New Zealand's wind power market may well be "stuck in the doldrums," according to Fraser Clark of the country's wind energy association, NZWEA, but the 300 delegates attending the industry's annual conference in Wellington still retained a bounce in their step. Representatives from wind farm owners, project developers, parts suppliers, contractors and associated services were keen followers of two days of conference presentations, ranging from wind economics to the effects of wind farms on the native falcon population. Throughout they talked enthusiastically about how the country has the best wind resource in the world - and with it huge potential opportunities.
As Steve Sawyer of the Global Wind Energy Council agreed, the country is "on the verge of take-off," along with the rest of the Pacific as well as South America and Africa. It will only happen, however, if government policy is forthcoming to back it up, warned Clark, injecting a note of realism.
Annual wind generation in New Zealand passed the 1000 GWh mark for the first time last year, while installed capacity is set to grow by 50% to over 500 MW this year. But more could be achieved, said Clark. A relatively new government, no specific market support and three large wind projects all given the thumbs down by authorities within days of one another have put the country's wind industry on the back foot of late.
The New Zealand wind sector is still waiting to see how strong the new national government's interest is in maintaining its Labour predecessor's announced target of 90% renewable generation by 2020. The current level is around 74%, mostly from hydro. Wind power accounts for just 3%. The wind lobby is hopeful that the ongoing review of New Zealand's energy strategy and its emissions trading system will yield positive results.
But Clark, among others, said yet another round of reviews is creating more delays, with investment decisions being put on hold thanks to future policy uncertainty. One of the key issues to be dealt with is the country's site permitting policy, with the industry's hopes pinned on proposed changes to the Resource Management Act to smooth the consents process. NZWEA is intending to develop best practice guidelines, assessment methodologies and a program of co-ordinated responses by the industry to overcome obstacles. "Competitors ... can work together to create new business opportunities," said Clark.
But with public opposition to large multi-megawatt turbine projects seemingly on the rise, the idea of bigger and bigger turbines has taken a bit of a hit. Visual impact has been a major factor in the rejection of some wind farms of late, with the height and visual intrusion of large 3 MW turbines cited as a significant factor (Windpower Monthly, May 2009).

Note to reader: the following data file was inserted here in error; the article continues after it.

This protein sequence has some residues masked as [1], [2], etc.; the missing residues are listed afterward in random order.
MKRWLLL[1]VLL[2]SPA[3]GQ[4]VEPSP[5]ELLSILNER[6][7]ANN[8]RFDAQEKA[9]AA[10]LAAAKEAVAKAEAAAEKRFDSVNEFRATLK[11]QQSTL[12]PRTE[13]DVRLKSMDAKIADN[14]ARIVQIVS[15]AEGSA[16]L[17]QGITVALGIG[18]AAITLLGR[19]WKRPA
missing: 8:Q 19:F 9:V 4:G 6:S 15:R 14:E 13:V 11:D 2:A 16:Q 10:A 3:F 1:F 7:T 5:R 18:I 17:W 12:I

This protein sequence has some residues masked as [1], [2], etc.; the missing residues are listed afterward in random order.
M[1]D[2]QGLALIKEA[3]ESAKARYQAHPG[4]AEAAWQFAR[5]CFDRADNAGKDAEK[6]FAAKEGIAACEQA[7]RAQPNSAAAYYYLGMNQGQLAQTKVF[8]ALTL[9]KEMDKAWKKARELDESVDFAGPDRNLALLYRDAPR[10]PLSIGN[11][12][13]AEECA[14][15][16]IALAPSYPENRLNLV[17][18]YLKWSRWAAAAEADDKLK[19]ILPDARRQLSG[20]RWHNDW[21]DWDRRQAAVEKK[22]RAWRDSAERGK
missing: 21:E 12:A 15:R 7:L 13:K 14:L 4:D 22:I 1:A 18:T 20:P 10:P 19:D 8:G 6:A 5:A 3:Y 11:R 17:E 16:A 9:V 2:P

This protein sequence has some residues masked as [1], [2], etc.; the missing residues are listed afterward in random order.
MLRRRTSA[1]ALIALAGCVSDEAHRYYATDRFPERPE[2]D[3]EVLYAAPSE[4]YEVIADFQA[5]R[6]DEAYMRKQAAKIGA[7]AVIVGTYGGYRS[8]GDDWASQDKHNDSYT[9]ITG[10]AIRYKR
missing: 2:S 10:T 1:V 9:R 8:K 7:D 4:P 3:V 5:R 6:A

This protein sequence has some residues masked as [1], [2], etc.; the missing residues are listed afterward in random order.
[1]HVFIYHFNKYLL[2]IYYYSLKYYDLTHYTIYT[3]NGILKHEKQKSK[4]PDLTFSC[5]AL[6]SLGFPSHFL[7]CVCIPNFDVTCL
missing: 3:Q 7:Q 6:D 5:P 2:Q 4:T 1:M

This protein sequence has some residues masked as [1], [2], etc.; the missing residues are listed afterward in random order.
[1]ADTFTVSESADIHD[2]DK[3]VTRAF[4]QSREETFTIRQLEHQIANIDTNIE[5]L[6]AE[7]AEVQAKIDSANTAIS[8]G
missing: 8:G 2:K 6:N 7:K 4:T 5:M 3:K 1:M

In New Zealand, onshore ridgeline placement is the norm for turbines. "Onshore turbines must be easy to transport and install, and they have to be good neighbours," said Philip Wong Too of consultancy Garrad Hassan. So in countries like New Zealand, where transportation and capital costs, as well as public opinion, play a key factor, there is likely to be an expansion of smaller turbines, he said.
That is good news for local turbine manufacturer Windflow, which makes a 500 kW machine (Windpower Monthly, May 2009). The firm played a key role in the public outreach displays at the exhibition. Two big trucks loaded with Windflow blades and nacelles destined for the Te Rere Hau wind farm generated much interest in the public plaza outside the conference and exhibition venue. Te Rere Hau will use 97 Windflow 500 kW turbines in all.
Windflow turbines are also destined for use at the 12.5 MW Wellington Long Gully project and local councillors were encouraged to take a look as part of familiarisation tour.
Despite the acknowledgement of the public's fear of large turbines, when discussing future technology trends, Wong Too could not resist projecting the "engineer's dream" of 15 MW turbines with 200 metre rotor diameters installed offshore within the next ten years or so. But while the industry's mantra has previously been "bigger and bigger," that is now shifting to "bigger and better," he said, with technological developments allowing more optimisation for specific sites and countries rather than one size fits all.
The lack of sufficient electricity transmission capacity was a major theme of the conference. Grid connection and network expansion was one of three simultaneously streamed sessions offering in-depth discussion, the others being wind farm output forecasting and distribution generation. New Zealand's creaking power system came under fire.
The government, however, is recognising the problem. The national Electricity Commission is currently reviewing possible new technology investment and is due to publish a Transmission to Enable Renewables Report soon. John Gleodow, the commission's transmission director, told delegates that investment will most likely focus on upgrades of existing assets.